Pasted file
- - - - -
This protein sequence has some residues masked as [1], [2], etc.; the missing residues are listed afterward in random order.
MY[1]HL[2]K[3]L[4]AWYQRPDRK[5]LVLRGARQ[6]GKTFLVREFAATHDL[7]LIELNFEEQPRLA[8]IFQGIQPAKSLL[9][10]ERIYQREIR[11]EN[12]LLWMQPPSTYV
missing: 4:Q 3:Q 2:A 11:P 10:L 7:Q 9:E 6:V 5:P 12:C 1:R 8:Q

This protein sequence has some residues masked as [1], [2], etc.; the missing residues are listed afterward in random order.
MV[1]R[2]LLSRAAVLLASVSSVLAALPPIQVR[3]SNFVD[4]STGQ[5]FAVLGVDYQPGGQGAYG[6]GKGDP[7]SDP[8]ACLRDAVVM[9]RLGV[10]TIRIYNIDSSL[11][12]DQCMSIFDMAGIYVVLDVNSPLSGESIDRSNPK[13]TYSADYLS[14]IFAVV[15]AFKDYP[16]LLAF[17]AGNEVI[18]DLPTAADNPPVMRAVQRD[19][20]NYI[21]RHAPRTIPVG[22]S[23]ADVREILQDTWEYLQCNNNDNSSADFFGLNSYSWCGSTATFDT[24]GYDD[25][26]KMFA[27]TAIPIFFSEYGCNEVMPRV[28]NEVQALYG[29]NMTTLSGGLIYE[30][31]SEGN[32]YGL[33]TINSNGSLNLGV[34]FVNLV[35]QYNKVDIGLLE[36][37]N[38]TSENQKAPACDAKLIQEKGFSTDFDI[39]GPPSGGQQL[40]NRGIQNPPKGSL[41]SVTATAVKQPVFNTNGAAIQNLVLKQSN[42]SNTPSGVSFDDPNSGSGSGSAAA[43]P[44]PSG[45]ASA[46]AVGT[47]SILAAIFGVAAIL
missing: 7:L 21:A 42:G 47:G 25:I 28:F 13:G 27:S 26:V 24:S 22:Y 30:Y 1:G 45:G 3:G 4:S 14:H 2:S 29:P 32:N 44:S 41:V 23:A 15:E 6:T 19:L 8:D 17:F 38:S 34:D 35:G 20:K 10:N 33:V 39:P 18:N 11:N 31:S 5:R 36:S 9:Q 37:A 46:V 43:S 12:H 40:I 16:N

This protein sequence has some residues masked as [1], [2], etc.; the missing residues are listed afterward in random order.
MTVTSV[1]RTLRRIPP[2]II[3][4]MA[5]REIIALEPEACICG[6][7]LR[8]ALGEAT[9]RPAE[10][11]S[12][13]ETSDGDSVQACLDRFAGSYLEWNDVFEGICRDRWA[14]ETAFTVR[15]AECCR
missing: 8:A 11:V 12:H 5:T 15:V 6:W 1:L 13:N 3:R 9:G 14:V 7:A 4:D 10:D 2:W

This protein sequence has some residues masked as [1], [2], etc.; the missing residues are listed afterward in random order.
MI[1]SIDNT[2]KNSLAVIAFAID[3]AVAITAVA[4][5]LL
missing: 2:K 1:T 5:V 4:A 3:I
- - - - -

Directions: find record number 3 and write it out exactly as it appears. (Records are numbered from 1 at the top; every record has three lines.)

This protein sequence has some residues masked as [1], [2], etc.; the missing residues are listed afterward in random order.
MTVTSV[1]RTLRRIPP[2]II[3][4]MA[5]REIIALEPEACICG[6][7]LR[8]ALGEAT[9]RPAE[10][11]S[12][13]ETSDGDSVQACLDRFAGSYLEWNDVFEGICRDRWA[14]ETAFTVR[15]AECCR
missing: 8:A 11:V 12:H 5:T 15:V 6:W 1:L 13:N 3:R 9:G 14:V 7:A 4:D 10:D 2:W